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LA STAMPA

Married To The Mob: Murderous Family Drama Unfolds In An Italian Court

An Italian mobster is on trial for allegedly killing his ex-wife. Their teenage daughter, hoping to "re-start her life," will take the witness stand -- testifying not only against her father, but also against a pair of gangster uncles an

A street scene in Milan, Italy
A street scene in Milan, Italy
Giovanna Trinchella

Lea Garofalo's life and death seem to be part of a Greek tragedy -- or a crime novel. Her story, however, is all too real. A woman from Calabria, Garofalo flipped on her mobster husband's family, going to the police with details about numerous crimes. In revenge, the mafia kidnapped her from the center of Milan, killed her, and dissolved her body in acid. This story is not being told in a book, but in a Milan Court of Justice, where the trial against six men charged for Garofalo's murder has just begun.

"You will get involved in this trial, because this is a tragic human story," Milan District Attorney Maurizio Tatangelo told the jurors. Garofalo's husband, Carlo Cosco, is accused of killing his ex-wife with the help of his relatives. Their 19-year-old daughter, Denise, will testify against her father, two of his brothers, and her own ex-fiance. All of the men are accused of murdering her mother.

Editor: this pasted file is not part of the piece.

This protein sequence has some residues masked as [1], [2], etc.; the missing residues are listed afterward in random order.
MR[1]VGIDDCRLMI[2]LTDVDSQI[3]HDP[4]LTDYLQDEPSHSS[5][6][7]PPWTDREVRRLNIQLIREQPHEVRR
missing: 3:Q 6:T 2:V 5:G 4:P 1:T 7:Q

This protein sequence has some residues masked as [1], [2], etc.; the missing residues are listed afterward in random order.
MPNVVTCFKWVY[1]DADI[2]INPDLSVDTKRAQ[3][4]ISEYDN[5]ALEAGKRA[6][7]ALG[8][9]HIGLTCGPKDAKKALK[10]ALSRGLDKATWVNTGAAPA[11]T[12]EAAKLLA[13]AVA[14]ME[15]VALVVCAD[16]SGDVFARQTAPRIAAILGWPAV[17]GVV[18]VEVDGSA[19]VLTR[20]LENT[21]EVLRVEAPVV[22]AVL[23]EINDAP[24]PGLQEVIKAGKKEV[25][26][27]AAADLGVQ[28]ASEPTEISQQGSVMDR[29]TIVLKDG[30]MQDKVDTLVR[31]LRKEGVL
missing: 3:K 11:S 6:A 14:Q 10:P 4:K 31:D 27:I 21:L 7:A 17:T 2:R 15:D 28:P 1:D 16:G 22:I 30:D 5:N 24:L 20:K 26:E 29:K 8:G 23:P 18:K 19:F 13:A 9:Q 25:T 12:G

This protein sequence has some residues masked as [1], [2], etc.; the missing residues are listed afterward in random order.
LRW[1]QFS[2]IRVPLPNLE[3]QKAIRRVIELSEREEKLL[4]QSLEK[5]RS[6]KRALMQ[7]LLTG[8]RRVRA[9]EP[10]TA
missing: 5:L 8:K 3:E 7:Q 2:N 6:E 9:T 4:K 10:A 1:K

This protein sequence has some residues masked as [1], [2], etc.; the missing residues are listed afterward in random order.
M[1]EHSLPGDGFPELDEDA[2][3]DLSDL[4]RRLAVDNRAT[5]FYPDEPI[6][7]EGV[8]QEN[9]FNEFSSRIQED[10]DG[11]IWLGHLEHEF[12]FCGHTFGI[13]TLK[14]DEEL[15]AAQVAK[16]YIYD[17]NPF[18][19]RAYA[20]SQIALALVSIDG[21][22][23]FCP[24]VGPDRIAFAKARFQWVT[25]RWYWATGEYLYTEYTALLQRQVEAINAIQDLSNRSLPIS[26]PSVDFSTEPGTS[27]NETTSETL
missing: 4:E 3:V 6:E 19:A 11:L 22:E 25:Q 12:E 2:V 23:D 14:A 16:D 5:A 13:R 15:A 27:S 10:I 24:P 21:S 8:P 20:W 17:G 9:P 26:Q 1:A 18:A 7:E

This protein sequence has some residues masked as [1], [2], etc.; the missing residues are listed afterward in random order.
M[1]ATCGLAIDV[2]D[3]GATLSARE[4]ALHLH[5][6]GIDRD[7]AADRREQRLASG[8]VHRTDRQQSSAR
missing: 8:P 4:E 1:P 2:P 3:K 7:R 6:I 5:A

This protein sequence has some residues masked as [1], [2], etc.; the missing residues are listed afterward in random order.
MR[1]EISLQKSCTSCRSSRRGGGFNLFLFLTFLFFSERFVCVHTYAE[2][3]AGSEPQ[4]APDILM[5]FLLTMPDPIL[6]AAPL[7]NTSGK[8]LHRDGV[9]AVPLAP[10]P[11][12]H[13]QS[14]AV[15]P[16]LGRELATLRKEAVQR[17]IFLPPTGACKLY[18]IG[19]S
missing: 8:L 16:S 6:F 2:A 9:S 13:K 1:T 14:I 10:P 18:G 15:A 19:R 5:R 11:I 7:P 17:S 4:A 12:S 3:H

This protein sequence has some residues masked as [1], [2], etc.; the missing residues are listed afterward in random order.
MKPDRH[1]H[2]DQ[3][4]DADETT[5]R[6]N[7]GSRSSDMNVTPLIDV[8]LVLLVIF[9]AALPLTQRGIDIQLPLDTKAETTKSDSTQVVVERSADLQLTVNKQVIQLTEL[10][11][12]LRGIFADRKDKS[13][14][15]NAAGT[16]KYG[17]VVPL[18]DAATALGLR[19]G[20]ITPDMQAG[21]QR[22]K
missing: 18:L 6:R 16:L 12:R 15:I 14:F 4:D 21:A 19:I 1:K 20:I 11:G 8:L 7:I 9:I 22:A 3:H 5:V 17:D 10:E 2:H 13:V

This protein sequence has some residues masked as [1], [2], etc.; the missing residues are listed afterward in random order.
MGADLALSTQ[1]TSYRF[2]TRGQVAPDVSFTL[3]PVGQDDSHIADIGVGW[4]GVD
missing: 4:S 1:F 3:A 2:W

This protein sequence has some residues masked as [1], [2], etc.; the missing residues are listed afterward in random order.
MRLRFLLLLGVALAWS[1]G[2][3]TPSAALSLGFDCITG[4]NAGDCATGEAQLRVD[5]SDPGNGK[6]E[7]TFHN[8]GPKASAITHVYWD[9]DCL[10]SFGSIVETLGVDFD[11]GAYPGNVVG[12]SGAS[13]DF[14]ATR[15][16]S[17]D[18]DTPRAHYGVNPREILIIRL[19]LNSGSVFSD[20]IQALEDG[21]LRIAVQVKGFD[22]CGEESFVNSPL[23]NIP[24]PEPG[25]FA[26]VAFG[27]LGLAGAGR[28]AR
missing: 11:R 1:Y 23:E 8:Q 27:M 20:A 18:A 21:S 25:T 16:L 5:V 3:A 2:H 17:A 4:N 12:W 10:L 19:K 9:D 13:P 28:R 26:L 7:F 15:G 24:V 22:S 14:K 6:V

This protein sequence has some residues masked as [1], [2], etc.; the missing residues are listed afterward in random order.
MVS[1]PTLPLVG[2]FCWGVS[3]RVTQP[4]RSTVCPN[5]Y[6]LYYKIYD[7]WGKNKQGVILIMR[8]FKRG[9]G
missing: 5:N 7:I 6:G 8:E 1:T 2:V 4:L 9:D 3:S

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Coronavirus

In Shanghai, A Brewing Expat Exodus As COVID Crackdown Shows "Real" China

Not only strict rules of freedom of movement as part of Zero-COVID policy but also an increase in censorship has raised many questions for the expat population in the megacity of 26 million that had long enjoyed a kind of special status in China as a place of freedom and openness. A recent survey of foreigners in the Chinese megacity found that 48% of respondents said they would leave Shanghai within the next year.

People walk in Tianzifang, located in Huangpu District, a well-known tourist attraction in Shanghai.

Lili Bai

SHANGHAI — On the seventh day of the lockdown, Félix, a French expat who has worked in Shanghai for four years, texted his boss: I want to "run,' mais je sais pas quand (but I don’t know when). A minute later, he received a reply: moi aussi (me too).

Félix had recently learned the new Mandarin word 润 (run) from social network postings of his local friends. Because its pinyin “rùn” is the same as the English word “run,” Chinese youth had begun to use it to express their wish to escape reality, either to “be freed from mundane life”, or to “run toward your future.”

For foreigners like Félix, by associating the expression “run” with the feeling of the current lockdown in Shanghai, “everything makes sense.” Félix recalled how at the end of March, the government denied rumors of an impending lockdown: “My Chinese colleagues all said, Shanghai is China’s top city, there would be no lockdown no matter what.”

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